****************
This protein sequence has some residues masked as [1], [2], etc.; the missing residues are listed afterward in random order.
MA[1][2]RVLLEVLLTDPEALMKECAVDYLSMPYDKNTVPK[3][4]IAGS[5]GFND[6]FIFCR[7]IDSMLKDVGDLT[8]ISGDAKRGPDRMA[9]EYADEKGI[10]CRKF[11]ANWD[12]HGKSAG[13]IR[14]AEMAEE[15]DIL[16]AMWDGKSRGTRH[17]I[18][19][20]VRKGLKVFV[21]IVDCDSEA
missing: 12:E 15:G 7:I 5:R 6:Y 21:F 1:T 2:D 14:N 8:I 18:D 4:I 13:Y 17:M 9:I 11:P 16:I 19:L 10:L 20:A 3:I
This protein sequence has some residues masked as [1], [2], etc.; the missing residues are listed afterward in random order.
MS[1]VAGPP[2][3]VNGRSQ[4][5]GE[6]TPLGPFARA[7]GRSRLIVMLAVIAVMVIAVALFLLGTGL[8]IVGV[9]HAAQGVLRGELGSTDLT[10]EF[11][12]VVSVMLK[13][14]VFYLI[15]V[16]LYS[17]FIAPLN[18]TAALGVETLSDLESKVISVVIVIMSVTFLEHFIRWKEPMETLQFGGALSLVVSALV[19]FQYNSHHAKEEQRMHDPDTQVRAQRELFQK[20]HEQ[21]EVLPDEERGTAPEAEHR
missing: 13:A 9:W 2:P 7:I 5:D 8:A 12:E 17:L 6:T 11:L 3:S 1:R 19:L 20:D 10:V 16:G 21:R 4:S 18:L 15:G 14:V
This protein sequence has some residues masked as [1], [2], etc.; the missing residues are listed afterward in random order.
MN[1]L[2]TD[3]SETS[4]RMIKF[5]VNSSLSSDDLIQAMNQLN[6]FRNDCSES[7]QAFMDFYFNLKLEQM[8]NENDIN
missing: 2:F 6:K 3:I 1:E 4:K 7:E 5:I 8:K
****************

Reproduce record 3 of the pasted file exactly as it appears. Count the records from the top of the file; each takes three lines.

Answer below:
This protein sequence has some residues masked as [1], [2], etc.; the missing residues are listed afterward in random order.
MN[1]L[2]TD[3]SETS[4]RMIKF[5]VNSSLSSDDLIQAMNQLN[6]FRNDCSES[7]QAFMDFYFNLKLEQM[8]NENDIN
missing: 2:F 6:K 3:I 1:E 4:K 7:E 5:I 8:K